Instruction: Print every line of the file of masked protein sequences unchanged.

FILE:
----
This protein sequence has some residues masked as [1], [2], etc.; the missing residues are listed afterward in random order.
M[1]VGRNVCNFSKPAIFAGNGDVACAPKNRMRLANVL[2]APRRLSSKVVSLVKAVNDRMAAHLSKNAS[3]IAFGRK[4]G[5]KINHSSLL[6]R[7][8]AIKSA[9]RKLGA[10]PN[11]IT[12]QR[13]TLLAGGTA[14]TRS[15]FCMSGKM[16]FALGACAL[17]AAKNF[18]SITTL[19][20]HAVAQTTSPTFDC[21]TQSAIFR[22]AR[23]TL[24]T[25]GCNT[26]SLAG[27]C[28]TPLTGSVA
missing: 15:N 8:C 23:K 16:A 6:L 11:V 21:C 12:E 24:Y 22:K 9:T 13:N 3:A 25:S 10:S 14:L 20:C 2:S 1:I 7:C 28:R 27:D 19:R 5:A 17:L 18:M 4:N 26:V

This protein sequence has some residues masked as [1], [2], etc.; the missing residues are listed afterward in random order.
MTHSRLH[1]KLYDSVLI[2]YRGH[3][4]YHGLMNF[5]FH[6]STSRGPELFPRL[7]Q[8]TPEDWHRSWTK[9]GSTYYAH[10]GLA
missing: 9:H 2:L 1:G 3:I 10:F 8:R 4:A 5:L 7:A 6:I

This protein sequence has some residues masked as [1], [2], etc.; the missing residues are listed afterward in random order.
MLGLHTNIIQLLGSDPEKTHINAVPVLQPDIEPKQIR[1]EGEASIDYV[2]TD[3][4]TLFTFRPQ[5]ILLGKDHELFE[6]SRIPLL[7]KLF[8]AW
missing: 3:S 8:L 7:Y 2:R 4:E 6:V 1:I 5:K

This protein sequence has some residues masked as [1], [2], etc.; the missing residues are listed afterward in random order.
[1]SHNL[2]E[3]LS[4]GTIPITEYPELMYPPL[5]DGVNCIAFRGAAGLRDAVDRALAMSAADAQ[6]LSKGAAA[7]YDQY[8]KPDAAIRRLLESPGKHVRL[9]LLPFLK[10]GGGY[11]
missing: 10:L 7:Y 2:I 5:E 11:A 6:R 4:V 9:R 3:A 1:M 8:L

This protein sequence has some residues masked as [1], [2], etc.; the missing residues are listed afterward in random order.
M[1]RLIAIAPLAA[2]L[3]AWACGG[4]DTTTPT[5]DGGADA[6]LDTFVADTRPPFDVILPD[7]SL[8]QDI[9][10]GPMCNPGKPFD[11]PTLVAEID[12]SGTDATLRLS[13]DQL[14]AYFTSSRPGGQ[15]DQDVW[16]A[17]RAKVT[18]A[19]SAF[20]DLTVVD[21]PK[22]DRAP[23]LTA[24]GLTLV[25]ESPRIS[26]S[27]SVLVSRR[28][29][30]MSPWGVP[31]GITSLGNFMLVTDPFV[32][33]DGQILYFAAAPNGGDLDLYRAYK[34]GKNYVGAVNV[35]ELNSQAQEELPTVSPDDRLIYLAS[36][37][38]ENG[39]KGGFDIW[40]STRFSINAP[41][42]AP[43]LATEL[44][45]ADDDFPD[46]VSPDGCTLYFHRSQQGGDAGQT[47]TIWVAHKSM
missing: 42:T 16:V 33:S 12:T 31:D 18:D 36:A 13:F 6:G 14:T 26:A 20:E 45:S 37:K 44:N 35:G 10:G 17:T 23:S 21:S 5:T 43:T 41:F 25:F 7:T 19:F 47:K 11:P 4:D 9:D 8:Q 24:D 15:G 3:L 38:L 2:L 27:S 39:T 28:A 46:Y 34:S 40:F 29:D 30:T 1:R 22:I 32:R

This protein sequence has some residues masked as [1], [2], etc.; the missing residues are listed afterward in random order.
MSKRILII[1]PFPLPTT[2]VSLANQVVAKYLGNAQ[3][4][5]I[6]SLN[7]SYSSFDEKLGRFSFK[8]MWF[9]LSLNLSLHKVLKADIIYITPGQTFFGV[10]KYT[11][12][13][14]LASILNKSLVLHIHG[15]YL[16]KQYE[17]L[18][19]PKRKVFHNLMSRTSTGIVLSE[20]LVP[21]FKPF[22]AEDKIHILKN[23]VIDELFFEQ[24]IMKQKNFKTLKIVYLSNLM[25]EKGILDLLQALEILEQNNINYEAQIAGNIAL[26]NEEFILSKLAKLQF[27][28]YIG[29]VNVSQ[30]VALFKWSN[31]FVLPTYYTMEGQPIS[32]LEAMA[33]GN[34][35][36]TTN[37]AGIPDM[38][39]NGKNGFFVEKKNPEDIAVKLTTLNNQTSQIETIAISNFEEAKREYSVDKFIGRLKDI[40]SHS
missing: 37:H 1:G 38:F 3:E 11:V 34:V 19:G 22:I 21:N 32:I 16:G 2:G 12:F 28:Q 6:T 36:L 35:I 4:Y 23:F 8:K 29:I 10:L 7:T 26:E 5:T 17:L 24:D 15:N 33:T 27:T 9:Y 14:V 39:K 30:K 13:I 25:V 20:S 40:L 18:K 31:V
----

This protein sequence has some residues masked as [1], [2], etc.; the missing residues are listed afterward in random order.
M[1]VGRNVCNFSKPAIFAGNGDVACAPKNRMRLANVL[2]APRRLSSKVVSLVKAVNDRMAAHLSKNAS[3]IAFGRK[4]G[5]KINHSSLL[6]R[7][8]AIKSA[9]RKLGA[10]PN[11]IT[12]QR[13]TLLAGGTA[14]TRS[15]FCMSGKM[16]FALGACAL[17]AAKNF[18]SITTL[19][20]HAVAQTTSPTFDC[21]TQSAIFR[22]AR[23]TL[24]T[25]GCNT[26]SLAG[27]C[28]TPLTGSVA
missing: 15:N 8:C 23:K 16:A 6:L 11:V 21:C 12:E 24:Y 22:K 9:T 13:N 3:A 25:S 10:S 14:L 20:C 2:S 1:I 7:C 28:R 27:D 19:R 5:A 17:L 18:M 4:N 26:V

This protein sequence has some residues masked as [1], [2], etc.; the missing residues are listed afterward in random order.
MTHSRLH[1]KLYDSVLI[2]YRGH[3][4]YHGLMNF[5]FH[6]STSRGPELFPRL[7]Q[8]TPEDWHRSWTK[9]GSTYYAH[10]GLA
missing: 9:H 2:L 1:G 3:I 10:F 8:R 4:A 5:L 7:A 6:I

This protein sequence has some residues masked as [1], [2], etc.; the missing residues are listed afterward in random order.
MLGLHTNIIQLLGSDPEKTHINAVPVLQPDIEPKQIR[1]EGEASIDYV[2]TD[3][4]TLFTFRPQ[5]ILLGKDHELFE[6]SRIPLL[7]KLF[8]AW
missing: 3:S 8:L 7:Y 2:R 4:E 6:V 1:I 5:K

This protein sequence has some residues masked as [1], [2], etc.; the missing residues are listed afterward in random order.
[1]SHNL[2]E[3]LS[4]GTIPITEYPELMYPPL[5]DGVNCIAFRGAAGLRDAVDRALAMSAADAQ[6]LSKGAAA[7]YDQY[8]KPDAAIRRLLESPGKHVRL[9]LLPFLK[10]GGGY[11]
missing: 10:L 7:Y 2:I 5:E 11:A 6:R 4:V 9:R 3:A 1:M 8:L

This protein sequence has some residues masked as [1], [2], etc.; the missing residues are listed afterward in random order.
M[1]RLIAIAPLAA[2]L[3]AWACGG[4]DTTTPT[5]DGGADA[6]LDTFVADTRPPFDVILPD[7]SL[8]QDI[9][10]GPMCNPGKPFD[11]PTLVAEID[12]SGTDATLRLS[13]DQL[14]AYFTSSRPGGQ[15]DQDVW[16]A[17]RAKVT[18]A[19]SAF[20]DLTVVD[21]PK[22]DRAP[23]LTA[24]GLTLV[25]ESPRIS[26]S[27]SVLVSRR[28][29][30]MSPWGVP[31]GITSLGNFMLVTDPFV[32][33]DGQILYFAAAPNGGDLDLYRAYK[34]GKNYVGAVNV[35]ELNSQAQEELPTVSPDDRLIYLAS[36][37][38]ENG[39]KGGFDIW[40]STRFSINAP[41][42]AP[43]LATEL[44][45]ADDDFPD[46]VSPDGCTLYFHRSQQGGDAGQT[47]TIWVAHKSM
missing: 42:T 16:V 33:S 12:T 31:D 18:D 36:A 13:F 6:G 14:T 26:A 20:E 45:S 37:K 44:N 35:G 10:G 17:T 23:S 21:S 5:T 43:T 41:F 25:F 7:T 19:F 47:K 11:P 4:D 9:D 8:Q 24:D 15:G 3:L 38:L 2:L 27:S 39:T 28:A 46:Y 34:S 40:F 29:D 30:T 1:R 22:I 32:R

This protein sequence has some residues masked as [1], [2], etc.; the missing residues are listed afterward in random order.
MSKRILII[1]PFPLPTT[2]VSLANQVVAKYLGNAQ[3][4][5]I[6]SLN[7]SYSSFDEKLGRFSFK[8]MWF[9]LSLNLSLHKVLKADIIYITPGQTFFGV[10]KYT[11][12][13][14]LASILNKSLVLHIHG[15]YL[16]KQYE[17]L[18][19]PKRKVFHNLMSRTSTGIVLSE[20]LVP[21]FKPF[22]AEDKIHILKN[23]VIDELFFEQ[24]IMKQKNFKTLKIVYLSNLM[25]EKGILDLLQALEILEQNNINYEAQIAGNIAL[26]NEEFILSKLAKLQF[27][28]YIG[29]VNVSQ[30]VALFKWSN[31]FVLPTYYTMEGQPIS[32]LEAMA[33]GN[34][35][36]TTN[37]AGIPDM[38][39]NGKNGFFVEKKNPEDIAVKLTTLNNQTSQIETIAISNFEEAKREYSVDKFIGRLKDI[40]SHS
missing: 37:H 1:G 38:F 3:E 11:V 34:V 19:G 22:I 21:N 32:I 16:G 2:G 12:F 28:Q 6:T 36:L 35:I 4:Y 23:F 8:K 29:I 10:L 7:T 26:E 5:T 17:L 24:D 15:N 33:T 27:T 9:Y 14:V 39:K 30:K 13:I 25:V 20:S 40:L 18:K 31:V